Some things will always struggle to shrug off their old names
Everyone who has lived in an area for long enough is bound to remember the good old days.
How many times have you been with your parents or an elderly relative who has proceeded to tell you what the local Co-op used to be, or what was there before the housing estate you probably live on.
What is more difficult to shake is that those places have changed names.
Another similar scenario is when your parent or elderly relative is trying to explain where something is, but instead of saying what’s there now, they can only describe what was there 40 years previously.
We’re going to examine this phenomena a little closure and have highlighted some of the things in and around Reading, Berkshire, that people only refer to by their previous names.
With thanks to the Southcote born and bred Megan Fisher – formerly of BerkshireLive – for her local knowledge.
Heelas in Broad Street, Reading
A lot of people will only know the massive, sprawling John Lewis store in Broad Street.
It’s very easy to get into and very hard to get out.
Heelas originally came to Reading in 1854 and after various owners it was eventually bought by John Lewis back in 1953.
The department store we know and love came into being in 1985.
It lost the Heelas name in 2001, but that doesn’t really matter as that’s what a lot of people still call it.
The Butts Centre, St Mary’s Butts, Reading
The Butts is actually called Broad Street Mall, and has been for a very long time.
It was originally known as the “Butts Centre” when it opened in 1971.
It’s not quite clear when it stopped being The Butts and when it started being Broad Street Mall.
But in the minds of many, it’s still, and always will be The Butts.
We wonder if anyone present at the opening 49 years ago would have thought it would eventually end up having huge blocks of flats built on the top, which is exactly what’s happening.
Smelly Alley, Union Street, Reading
If you were to ask some people in Reading where Union Street was, you might get a blank look.
If you said, “Where’s Smelly Alley?” they’d almost certainly be able to tell you it’s a little alley between Broad Street and Friar Street.
It was once the home of a butcher and the famous Frost’s fishmongers. The aroma’s coming from the two shops caused something of a whiff, hence the name.
Or is it?
Kevin Little, who owned Frost’s for many years before its closure last year, said the street had been known as Smelly Alley for years beforehand.
The reason? There was an open sewer there, which must’ve been lovely.
In 2020, the street is a shadow of its former self and is largely populated by mobile phone repair shops and empty units.
Seward’s, Victoria Road, Mortimer
Sewards was a rather charming locally-owned supermarket in the West Berkshire village.
Unusually for a village very much not by the sea, it always had excellent fish.
Nonethless the owners sold up a good while ago now but people in the village still refer to it by its former name.
Sir John Madejski has done an awful lot for Reading, particularly the town’s football club.
Royals fans are exceptionally grateful for his efforts, but a lot of people around the town still struggle to pronounce his name.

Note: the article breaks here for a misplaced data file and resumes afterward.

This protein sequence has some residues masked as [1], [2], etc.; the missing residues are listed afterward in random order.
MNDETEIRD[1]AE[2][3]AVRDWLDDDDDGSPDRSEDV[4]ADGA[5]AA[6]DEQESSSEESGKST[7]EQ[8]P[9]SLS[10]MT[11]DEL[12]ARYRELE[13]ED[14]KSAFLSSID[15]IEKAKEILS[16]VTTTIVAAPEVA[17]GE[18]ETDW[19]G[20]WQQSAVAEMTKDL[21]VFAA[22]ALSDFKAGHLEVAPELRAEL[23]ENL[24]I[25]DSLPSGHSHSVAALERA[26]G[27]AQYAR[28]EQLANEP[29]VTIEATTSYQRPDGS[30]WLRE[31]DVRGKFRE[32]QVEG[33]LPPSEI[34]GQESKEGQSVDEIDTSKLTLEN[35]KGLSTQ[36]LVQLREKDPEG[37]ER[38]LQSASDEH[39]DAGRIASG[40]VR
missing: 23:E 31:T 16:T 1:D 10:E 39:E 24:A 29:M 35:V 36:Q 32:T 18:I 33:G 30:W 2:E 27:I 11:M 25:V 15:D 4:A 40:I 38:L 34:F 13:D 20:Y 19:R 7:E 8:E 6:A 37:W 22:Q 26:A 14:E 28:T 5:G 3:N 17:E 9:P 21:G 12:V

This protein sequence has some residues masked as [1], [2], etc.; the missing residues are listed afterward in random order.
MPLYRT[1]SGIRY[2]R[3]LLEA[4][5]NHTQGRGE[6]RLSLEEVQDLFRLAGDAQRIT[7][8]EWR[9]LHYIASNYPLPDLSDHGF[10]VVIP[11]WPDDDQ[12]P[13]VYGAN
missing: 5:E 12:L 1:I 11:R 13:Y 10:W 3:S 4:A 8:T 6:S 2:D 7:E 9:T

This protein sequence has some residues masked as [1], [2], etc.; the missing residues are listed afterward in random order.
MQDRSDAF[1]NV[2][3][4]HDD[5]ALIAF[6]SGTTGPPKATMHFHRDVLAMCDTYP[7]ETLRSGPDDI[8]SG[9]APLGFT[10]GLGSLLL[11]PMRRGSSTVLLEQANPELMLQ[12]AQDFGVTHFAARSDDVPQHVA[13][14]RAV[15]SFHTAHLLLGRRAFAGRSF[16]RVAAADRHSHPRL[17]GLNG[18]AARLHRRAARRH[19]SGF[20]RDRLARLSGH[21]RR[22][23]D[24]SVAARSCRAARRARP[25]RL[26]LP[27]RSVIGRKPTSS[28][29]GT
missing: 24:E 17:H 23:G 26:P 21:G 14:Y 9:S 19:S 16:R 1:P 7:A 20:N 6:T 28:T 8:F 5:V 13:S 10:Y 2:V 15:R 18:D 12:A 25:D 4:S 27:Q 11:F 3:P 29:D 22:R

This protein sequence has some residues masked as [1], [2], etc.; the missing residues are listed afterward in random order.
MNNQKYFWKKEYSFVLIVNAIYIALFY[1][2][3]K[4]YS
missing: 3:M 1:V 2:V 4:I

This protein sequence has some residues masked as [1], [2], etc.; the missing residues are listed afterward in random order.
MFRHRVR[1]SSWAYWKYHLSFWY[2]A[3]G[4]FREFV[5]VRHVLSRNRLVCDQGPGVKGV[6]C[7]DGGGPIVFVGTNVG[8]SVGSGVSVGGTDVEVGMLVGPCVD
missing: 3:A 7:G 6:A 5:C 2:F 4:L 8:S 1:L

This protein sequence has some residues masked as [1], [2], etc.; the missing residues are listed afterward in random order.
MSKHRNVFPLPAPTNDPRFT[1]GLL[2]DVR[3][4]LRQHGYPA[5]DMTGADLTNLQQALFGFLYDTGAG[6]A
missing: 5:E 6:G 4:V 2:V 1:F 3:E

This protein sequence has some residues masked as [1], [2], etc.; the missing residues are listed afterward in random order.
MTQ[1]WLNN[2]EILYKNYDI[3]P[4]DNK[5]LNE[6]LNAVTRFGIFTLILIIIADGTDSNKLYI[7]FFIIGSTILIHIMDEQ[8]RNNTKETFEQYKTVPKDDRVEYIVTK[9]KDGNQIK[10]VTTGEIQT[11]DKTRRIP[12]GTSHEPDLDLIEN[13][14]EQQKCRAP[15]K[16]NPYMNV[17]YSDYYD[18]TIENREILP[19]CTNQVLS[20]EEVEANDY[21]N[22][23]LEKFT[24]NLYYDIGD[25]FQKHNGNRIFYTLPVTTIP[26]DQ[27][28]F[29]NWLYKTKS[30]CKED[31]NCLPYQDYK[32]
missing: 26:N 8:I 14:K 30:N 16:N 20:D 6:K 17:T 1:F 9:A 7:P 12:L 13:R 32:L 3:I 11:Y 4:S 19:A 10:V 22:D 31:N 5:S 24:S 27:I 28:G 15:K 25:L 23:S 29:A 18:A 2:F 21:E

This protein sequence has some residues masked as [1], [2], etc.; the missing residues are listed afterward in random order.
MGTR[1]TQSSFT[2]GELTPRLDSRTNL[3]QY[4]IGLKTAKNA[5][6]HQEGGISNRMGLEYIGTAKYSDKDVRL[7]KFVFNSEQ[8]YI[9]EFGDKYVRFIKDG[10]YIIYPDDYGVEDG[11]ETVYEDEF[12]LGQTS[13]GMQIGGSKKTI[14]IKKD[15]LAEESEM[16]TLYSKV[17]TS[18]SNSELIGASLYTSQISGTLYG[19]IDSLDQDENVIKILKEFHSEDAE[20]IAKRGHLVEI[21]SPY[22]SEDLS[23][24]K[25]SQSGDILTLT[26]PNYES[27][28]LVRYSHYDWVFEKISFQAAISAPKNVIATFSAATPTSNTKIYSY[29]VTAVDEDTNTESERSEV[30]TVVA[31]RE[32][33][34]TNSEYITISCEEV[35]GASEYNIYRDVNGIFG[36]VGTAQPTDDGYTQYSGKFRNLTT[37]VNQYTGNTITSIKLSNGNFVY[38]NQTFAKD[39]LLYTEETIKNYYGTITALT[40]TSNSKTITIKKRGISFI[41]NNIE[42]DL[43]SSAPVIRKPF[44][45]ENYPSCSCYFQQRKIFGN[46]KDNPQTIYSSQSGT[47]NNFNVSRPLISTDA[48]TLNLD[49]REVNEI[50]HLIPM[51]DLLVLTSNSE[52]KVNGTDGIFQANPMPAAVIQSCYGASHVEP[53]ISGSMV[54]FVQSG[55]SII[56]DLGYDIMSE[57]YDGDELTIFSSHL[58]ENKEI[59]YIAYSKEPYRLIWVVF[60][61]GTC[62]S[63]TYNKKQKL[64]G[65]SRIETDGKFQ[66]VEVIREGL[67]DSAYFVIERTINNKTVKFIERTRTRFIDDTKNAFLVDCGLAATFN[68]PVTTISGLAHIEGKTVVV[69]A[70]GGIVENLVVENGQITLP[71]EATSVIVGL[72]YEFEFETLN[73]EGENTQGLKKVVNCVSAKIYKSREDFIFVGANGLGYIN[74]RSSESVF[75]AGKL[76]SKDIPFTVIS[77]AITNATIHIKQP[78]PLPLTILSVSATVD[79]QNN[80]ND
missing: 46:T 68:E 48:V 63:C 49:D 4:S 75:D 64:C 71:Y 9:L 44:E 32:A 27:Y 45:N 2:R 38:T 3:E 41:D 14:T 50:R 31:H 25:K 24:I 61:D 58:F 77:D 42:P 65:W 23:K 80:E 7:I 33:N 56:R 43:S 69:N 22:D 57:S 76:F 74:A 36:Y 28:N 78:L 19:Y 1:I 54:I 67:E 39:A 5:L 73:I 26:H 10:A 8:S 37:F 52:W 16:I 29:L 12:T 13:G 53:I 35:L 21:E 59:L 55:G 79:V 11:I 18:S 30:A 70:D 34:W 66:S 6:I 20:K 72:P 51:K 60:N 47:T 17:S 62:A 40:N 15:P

It’s Ma-day-ski, not Majayski, not Madeshi, Ma-day-ski.
This wasn’t helped by the road sign near the stadium which had also spelt the name wrong a few years back.
Savacentre, Bath Road, Calcot
This is a popular one.
This supermarket has not been called Savacentre for a very long time.
The massive Sainsbury’s store is almost universally referred to as “Savacentre” by all who go there.
Perhaps the trend will spread and the neighbouring IKEA will be known as “Utopia” after the nightclub that was there in the 1990s.
Ashmead, Northumberland Avenue, Whitley
The former Ashmead School, whose most famous pupil is Ricky Gervais, became the John Madejski Academy in 2010.
People of a certain age refer to it as Ashmead.
Whether anyone makes it even more confusing by calling it Thamesbridge College, which it was also named, we don’t know.
Top shops, Southcote Farm Lane, Southcote
Megan reliably informs us the Southcote Parade is known as “Top Shops”.
We don’t know why this is.
Mango, Hosier Street, Reading
No-one calls this anything in 2020 as it’s derelict, having been shut down for repeated excess violence.
It’s last incarnation was Eva’s, which closed in 2017.
Everyone use to call it Mango.
It’s about to be knocked down and replaced with a Premier Inn.
Thames Valley Police will not be mourning the loss.
The Littern Tree, Castle Street, Reading
It probably depends on your age what you call this one.
What is now Brewdog has had so many names over the years, the strategy is to pick one and stick with it.
Apple Jacks, The Littern Tree, Dogma, and RYND are some of its former names.
Rusts, Overdown Road, Tilehurst
Megan, a leading authority in all things west Reading, says the parade of shops where the Co op is in Overdown Road is still referred to as “Rusts.”
Rusts was a legendary local supermarket, which did exceptional cheese topped rolls.
It had two stores in Overdown Road and The Triangle, both of which are now Co ops.
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